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Cotton Mather, a prominent Puritan minister from Boston during the late 17th and early 18th centuries, was the furthest thing from a science advocate. Deeply conservative, he argued in defense of the Salem Witch Trials and noted that his life was “a continual conversation with heaven.”
He was also one of the first influential figures in the New World to encourage vaccinations.
Between 1721 and 1722, as a smallpox epidemic ravaged Boston — it was the region’s second most deadly outbreak, infecting half the city’s population — Mather learned of a curious inoculation method from one of his slaves named Onesimus.
Onesimus explained that he’d been deliberately exposed to smallpox back in Africa, a procedure that protected him from further infection. It was a form of folk medicine that had been practiced for years, not just in Africa but across Central Asia and Wales.
Turkey had been using variolation — immunizing patients with the pustules of sick patients — to protect against smallpox since at least 1660.
The story “ultimately turned Mather into a firm believer in the power of variolation even as some of his peers in the religious community objected to the practice,” writes Steven Johnson in his new book “Extra Life: A Short History of Living Longer” (Riverhead), out now.
In modern life, we believe science alone is what will save us from disease. But “scientists and physicians are only part of the network that drives meaningful change,” Johnson writes. “Without activists and reformers and evangelists, many life-saving ideas would have languished in research labs or been resisted by the general public.”
A smallpox vaccine was eventually created by English surgeon Edward Jenner in 1796. But the groundwork for public acceptance had been laid eighty years earlier by Mather, who wrote sermons and pamphlets “proselytizing for the practice among the medical community in Boston,” Johnson writes.
“Let us beseech those that have called this method ‘the work of the devil’,” he wrote in a letter to the Boston Gazette in October of 1721, “les they be found blasphemous of a most merciful and wonderful work of God.”
In response, Mather faced not just disagreements but violence. In November of 1721, somebody threw a grenade through the window of his Boston home, with a note that read, “Cotton Mather, you dog, dam you! I’ll inoculate you with this, with a Pox to you!”
But he did change some minds, most notably Boston physician Zabdiel Boylston, who inoculated his 6-year-old son and two slaves. Others weren’t so impressed, like Dr. William Douglass, who called inoculation “rash, sometimes hazardous, and always dubious.” (Douglass, coincidentally, was young, liberal, and one of the few men in Boston with a medical degree.)
Three hundred years later, vaccine hesitancy continues — despite estimates that show inoculations have more than doubled life expectancy over the past 80 years, preventing 10.5 million cases of infectious illness each year and 33,000 deaths. One in four Americans claim they won’t be getting the COVID-19 vaccine, according to the latest Gallup poll, and 78 percent of them say they likely won’t change their minds. But, just like in the past, it’s religious leaders who have the power to persuade groups like these to vax up rather than medical experts like Dr. Anthony Fauci.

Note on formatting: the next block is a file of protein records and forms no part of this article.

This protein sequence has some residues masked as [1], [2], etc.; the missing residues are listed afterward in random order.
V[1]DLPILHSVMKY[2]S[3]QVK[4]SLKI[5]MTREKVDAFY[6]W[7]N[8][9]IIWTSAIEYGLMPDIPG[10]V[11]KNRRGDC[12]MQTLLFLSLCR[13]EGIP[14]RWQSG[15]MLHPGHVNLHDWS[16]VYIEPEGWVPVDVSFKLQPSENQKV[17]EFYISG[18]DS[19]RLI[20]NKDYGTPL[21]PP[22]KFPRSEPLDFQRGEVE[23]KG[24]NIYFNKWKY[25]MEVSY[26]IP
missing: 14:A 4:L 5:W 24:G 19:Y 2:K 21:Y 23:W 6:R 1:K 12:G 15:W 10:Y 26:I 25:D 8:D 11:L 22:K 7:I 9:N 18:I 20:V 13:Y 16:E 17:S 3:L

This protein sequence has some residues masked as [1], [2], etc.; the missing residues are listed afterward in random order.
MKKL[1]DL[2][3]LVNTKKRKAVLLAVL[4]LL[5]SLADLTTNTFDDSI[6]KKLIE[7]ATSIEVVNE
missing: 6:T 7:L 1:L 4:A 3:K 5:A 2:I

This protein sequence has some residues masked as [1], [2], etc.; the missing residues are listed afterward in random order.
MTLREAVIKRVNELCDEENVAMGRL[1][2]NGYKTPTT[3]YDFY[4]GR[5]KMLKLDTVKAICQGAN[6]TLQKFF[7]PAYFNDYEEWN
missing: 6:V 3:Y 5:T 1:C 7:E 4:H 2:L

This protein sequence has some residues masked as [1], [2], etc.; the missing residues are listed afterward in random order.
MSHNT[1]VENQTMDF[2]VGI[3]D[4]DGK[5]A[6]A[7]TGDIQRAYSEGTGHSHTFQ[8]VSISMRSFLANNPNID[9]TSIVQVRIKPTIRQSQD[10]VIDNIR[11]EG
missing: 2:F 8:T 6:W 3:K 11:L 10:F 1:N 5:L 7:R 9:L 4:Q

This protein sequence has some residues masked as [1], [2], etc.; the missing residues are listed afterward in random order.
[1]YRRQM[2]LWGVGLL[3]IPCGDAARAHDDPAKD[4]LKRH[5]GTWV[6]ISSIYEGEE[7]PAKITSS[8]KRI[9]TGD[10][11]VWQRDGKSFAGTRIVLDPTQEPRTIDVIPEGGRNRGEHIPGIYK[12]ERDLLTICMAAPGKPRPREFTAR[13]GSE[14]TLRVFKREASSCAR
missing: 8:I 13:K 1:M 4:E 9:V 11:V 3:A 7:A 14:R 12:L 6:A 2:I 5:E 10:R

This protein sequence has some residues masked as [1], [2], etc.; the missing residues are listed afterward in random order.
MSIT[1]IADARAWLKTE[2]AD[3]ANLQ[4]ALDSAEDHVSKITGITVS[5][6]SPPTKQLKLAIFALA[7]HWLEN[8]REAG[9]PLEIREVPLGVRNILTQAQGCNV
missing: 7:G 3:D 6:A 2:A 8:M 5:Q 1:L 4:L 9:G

Among religious Americans who are hesitant about the vaccine, 44 percent said pro-vaccine messaging from religious leaders could change their minds, and 26 percent of non-religious “hesitant” people said the same, according to a recent survey conducted by the Public Religion Research Institute and the Interfaith Youth Core. Recently, a rising number of faith leaders have been encouraging their followers to get the COVID vaccine, including Franklin Graham, Archbishop Desmond Tutu, Jerry Falwell Jr., and the Dalai Lama. Pope Francis, who got the shot back in January, even suggested that getting vaccinated was a “moral” obligation.
Celebrities and political leaders, too, can make a difference. In the 18th century, novelist Charles Dickens and Russian empress Catherine the Great helped sway public opinion about the smallpox vaccine. Today, public figures like Dolly Parton, Buzz Aldrin and former President Trump have come out publicly in support of the COVID shot. One Staten Island man said he got the jab after seeing Trump on the front page of The Post in April, encouraging the public to roll up their sleeves.
“As soon as Trump said it, I was convinced to get it,” said Nick Quaranta, 42.
For Johnson, these moments are all part of the great historical persuasion, encouraging people to adopt behaviors that save and extend our lives.
“Important breakthroughs in health don’t just have to be discovered,” he writes, “they also have to be argued for, championed, defended.”
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